Ready (to be) made : Bas Jan Ader, Taiyo Onorato et Nico Krebs

  • Art
  • Photography
Critics' choice
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Taiyo Onorato & Nico Krebs, 'View 1', 2008, extrait de la série 'The Great Unreal' / © Taiyo Onorato & Nico Krebs / Courtesy Raebervon Stenglin, Zurich
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Bas Jan Ader, 'Fall I', 1970 / © Bas Jan Ader / Courtesy Museum Boijmans Van Beuningen, Rotterdam
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Taiyo Onorato & Nico Krebs, 'Happy Ending', 2005, extrait de la série 'The Great Unreal' / © Taiyo Onorato & Nico Krebs / Courtesy Raebervon Stenglin, Zurich
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Taiyo Onorato & Nico Krebs, 'Abbyss', 2006, extrait de la série 'The Great Unreal' / © Taiyo Onorato & Nico Krebs / FNAC 2011-0526, Centre National des Arts Plastiques
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Taiyo Onorato & Nico Krebs, 'View 2', 2005, extrait de la série 'The Great Unreal' / © Taiyo Onorato & Nico Krebs / FNAC 2011-0530, Centre National des Arts Plastiques

After a series of heavyweight retrospectives, (Chris Killip’s industrial Britain, Paul Graham’s unemployed, Antoine d’Agata’s world full of drug addicts, prostitutes and the homeless), Raymond Depardon’s exhibition space distances itself from raw documentary images to explore some more whimsical, mischievous approaches. Still far too little-known, the three artists brought together for ‘Ready (to be) Made’ take a sly pleasure in evading reality, preferring not to conform to the laws of the tangible world but to defy them.

Upstairs, Bas Jan Ader, a Dutch performance artist from the ’70s who died ina shipwreck aged 33 in a shipwreck and whose work is enjoying something of a comeback, plays with the idea of gravity. In a series of short videos you see him falling backwards, in a delicious mix of absurdity and irony, from a roof, from a bike, from the branch of a tree, from a standing start on his long legs. They all suggest a long slow slide towards something terrible and dramatic, expressed with a disarming simplicity.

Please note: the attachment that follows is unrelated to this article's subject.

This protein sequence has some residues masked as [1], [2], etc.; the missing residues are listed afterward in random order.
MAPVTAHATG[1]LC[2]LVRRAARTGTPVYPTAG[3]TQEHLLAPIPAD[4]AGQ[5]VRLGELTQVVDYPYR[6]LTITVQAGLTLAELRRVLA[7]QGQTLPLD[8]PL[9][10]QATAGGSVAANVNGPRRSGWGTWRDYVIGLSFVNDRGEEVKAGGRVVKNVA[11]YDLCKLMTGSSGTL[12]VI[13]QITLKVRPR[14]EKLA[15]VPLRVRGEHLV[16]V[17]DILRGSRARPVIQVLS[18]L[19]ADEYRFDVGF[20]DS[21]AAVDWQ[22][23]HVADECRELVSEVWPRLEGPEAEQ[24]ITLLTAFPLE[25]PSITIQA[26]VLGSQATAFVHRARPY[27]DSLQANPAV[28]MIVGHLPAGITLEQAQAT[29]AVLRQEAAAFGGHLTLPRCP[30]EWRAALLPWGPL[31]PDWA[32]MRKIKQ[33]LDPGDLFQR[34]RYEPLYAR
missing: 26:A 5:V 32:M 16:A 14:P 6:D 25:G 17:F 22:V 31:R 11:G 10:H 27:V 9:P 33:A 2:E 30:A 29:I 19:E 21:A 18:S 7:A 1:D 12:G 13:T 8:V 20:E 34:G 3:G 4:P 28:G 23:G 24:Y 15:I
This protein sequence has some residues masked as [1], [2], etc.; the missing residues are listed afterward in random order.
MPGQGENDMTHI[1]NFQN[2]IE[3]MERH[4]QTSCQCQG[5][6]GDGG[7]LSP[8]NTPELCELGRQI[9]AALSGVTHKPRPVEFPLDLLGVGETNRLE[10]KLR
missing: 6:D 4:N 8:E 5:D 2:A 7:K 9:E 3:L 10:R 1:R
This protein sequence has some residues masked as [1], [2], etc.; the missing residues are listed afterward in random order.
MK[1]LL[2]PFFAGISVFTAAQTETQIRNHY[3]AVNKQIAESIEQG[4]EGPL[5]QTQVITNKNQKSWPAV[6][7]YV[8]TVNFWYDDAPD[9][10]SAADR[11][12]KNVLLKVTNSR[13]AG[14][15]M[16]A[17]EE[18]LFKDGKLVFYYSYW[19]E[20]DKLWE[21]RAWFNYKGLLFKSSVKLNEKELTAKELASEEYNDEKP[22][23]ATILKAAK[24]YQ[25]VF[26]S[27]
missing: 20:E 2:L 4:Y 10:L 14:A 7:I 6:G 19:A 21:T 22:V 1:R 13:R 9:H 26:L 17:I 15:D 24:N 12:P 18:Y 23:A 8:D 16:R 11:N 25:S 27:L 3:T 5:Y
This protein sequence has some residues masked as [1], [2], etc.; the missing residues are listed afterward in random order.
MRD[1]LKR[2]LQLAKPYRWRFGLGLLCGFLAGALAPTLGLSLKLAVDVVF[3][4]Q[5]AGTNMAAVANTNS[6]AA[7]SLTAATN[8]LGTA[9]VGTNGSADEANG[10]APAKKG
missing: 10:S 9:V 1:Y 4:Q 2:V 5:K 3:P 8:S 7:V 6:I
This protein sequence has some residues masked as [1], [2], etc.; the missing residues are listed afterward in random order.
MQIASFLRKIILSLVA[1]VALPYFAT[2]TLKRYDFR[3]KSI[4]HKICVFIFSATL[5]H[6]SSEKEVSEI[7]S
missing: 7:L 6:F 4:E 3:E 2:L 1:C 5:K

It’s all a little more serious than the show downstairs, the sparkling world of Taiyo Onorato and Nico Krebs. With ‘The Great Unreal’, the Swiss duo revisit the ‘road trip’ genre in america's far west, searching for otherworldly elements in the landscapes or introducing them themselves through monatge and editing. Their photos show roads that loop back on themselves, motel rooms lost in distant forests, highways crossing mountains of blankets and sheets – Onorato and Krebs activate doubt, always inviting the viewer to decode the image and to dare to make a distinction between the credibility gap of the real world and the artifice that the artists introduce into their photographs.

Opening hours: Wed, Tue, Fri 12mid-8pm; Thu 12mid-10pm; Sat 11am-8pm; Sun 11am-7pm.

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